When American presidents visit Canada, there’s a recurring pattern to their oratory. They deliver spoonfuls of sugar — sweet, syrupy odes to one of the happier nation-to-nation relationships in a troubled world.
Then comes the dose of medicine — a shot of tough love along with the sucrose in the form of a request for Canada to do more in the world.
Take, for example, that celebrated speech by John F. Kennedy, quoted so often by politicians when they cross the border. “Geography has made us neighbours,” Kennedy said. “History has made us friends. Economics has made us partners. And necessity has made us allies.”
Less well remembered is another part of that speech — the part where President Kennedy publicly arm-twisted a reluctant Prime Minister John Diefenbaker to step up his involvement in the hemisphere and join the fledgling Organization of American States (OAS). Kennedy also urged a NATO revamp.
“To be sure, it would mean an added responsibility,” Kennedy told Parliament in May 1961, speaking of the OAS. “But yours is not a nation that shrinks from responsibility.”
President Barack Obama did the same thing. His 2016 address to Parliament triggered such a sugar high that by the time he was finished, elected Canadian politicians were on their feet chanting, “Four more years!”
MPs were cheering even as Obama (gently, politely) insinuated that Canada had been something of a deadbeat when it comes to spending on international security.
Drowning in applause, Obama said the world needed more Canada. “NATO needs more Canada,” he said. “We need you.”
Which brings us to this week. And to Joe Biden’s visit, which starts Thursday.
For the first time in decades, a U.S. president will stay overnight in Canada during a bilateral visit. He’ll finish with a speech to Parliament on Friday.
Relations between the two countries are in a relatively good place. A potentially damaging spat over electric vehicles was resolved, as was a smaller tiff over the NEXUS trusted-travel program, while perennial irritants persist over dairy and lumber.
Guns, jets and satellites
But there’s that recurring U.S. plea on international issues that can be summed up in a sentence: Do more, please, and do it faster. Specifically on migration, Haiti and defence spending.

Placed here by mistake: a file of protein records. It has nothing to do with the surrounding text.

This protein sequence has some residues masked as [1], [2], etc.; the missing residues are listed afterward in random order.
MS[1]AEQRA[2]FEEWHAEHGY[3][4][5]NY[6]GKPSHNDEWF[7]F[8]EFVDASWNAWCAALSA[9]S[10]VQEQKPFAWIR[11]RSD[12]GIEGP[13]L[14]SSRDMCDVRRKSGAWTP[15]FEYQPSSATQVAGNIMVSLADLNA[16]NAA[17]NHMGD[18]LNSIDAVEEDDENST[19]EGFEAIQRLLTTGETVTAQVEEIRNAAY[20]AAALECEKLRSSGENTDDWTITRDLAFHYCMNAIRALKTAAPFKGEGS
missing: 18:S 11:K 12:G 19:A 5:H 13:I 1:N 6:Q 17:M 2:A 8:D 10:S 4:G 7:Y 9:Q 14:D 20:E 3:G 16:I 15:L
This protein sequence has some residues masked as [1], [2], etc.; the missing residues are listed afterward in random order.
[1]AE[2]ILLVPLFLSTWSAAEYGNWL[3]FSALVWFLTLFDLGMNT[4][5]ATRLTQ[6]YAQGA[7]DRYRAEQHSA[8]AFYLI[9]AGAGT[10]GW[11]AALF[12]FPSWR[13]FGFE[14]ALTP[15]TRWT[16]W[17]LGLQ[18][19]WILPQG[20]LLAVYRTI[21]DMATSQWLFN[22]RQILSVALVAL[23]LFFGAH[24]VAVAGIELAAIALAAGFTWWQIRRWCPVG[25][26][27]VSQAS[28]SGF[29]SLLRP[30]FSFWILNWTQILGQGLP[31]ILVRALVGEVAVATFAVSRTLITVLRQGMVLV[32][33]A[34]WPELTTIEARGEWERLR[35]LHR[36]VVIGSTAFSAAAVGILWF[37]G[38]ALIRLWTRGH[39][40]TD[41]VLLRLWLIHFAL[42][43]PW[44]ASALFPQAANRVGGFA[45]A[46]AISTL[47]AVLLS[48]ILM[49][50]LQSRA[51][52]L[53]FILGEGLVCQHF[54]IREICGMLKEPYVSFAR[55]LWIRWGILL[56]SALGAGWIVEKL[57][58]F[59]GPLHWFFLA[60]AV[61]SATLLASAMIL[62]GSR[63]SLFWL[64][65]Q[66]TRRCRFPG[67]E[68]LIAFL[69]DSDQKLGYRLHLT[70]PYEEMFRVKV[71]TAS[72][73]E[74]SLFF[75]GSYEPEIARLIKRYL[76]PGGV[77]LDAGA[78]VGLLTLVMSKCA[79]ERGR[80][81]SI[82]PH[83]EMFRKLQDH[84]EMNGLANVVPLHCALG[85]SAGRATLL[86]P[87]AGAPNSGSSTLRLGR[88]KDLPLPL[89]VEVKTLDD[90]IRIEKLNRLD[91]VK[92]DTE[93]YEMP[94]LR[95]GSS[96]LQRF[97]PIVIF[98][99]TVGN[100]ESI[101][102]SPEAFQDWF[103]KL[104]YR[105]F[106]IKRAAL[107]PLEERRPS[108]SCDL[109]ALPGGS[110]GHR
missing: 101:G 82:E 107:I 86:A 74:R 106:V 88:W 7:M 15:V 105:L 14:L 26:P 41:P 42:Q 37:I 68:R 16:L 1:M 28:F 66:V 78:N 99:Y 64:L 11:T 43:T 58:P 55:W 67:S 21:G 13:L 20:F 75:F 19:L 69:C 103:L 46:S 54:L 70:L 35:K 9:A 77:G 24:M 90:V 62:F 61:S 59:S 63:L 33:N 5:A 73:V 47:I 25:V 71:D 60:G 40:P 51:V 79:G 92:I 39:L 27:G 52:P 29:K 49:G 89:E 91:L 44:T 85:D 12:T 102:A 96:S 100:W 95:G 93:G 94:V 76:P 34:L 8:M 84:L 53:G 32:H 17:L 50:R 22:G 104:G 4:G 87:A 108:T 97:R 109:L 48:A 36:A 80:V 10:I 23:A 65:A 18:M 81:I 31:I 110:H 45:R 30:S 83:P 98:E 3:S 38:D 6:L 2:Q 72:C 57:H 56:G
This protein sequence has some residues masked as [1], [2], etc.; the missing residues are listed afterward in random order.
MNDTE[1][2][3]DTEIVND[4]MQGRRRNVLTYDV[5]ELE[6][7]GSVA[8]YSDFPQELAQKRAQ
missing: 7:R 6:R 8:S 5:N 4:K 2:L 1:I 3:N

U.S. officials have told their Canadian counterparts they appreciate recent increases that will see Canada’s defence spending grow by $15 billion, or 40 per cent, within several years. They’ve saluted Canada’s promises to buy F-35 jets and modernize NORAD.
They’ve also urged the Canadians to speed up the timetable. Ottawa has projected a 20-year program to refurbish NORAD. The Americans want it done sooner.
“We’re facing 21st-century threats. And we need 21st-century responses. And 21st-century responses cost money,” U.S. Ambassador David Cohen told CBC’s Rosemary Barton Live last weekend.
One area where Ottawa could speed up NORAD modernization is in replacing satellites that cover the Arctic. They’re due to run out of serviceable life in 2026 and new ones aren’t expected to enter service until the early 2030s.
Defence Minister Anita Anand cautioned Tuesday that while she’s always pushing for faster investments, there are logistical challenges involved in installing new technology.
“This is a process and it will take time,” she said.
Help for Haiti
The Miami Herald reports the U.S. is pressing Canada to make a decision on whether to lead a multinational stabilization force after months of uncertainty. The administration is reportedly hoping for an answer while Biden is in Ottawa.
The U.S. is pushing Canada on this issue for several reasons, said a former State Department official.
Benjamin Gedan said Haiti is teetering into multiple crises: a possible collapse of the state, authoritarian politics, a delayed election, widespread violence and a humanitarian disaster driving migration.
He said the U.S. needs help managing a crisis close to home, to free it up to deal with more distant geopolitical challenges, like Ukraine.
Besides, he said, the U.S. isn’t really trusted in Haiti because of its past invasion and occupation there. Neither is the United Nations, given its role in a cholera outbreak and sex-abuse scandal there.
“There’s really not a lot of countries — or any — willing to raise their hand [for this mission],” Gedan, now director of the Latin America project at Washington’s Wilson Center think-tank, told the Canusa Street podcast.
“Which is, again, why the United States keeps turning to Canada.”
Canada doesn’t sound keen on leading a force.
The Trudeau government is pointedly drawing attention to other things countries can do to help Haiti — like training its police and sanctioning the wealthy Haitians funding street gangs.
“Outside intervention, as we’ve done in the past, hasn’t worked to create long-term stability for Haiti,” Prime Minister Justin Trudeau said recently.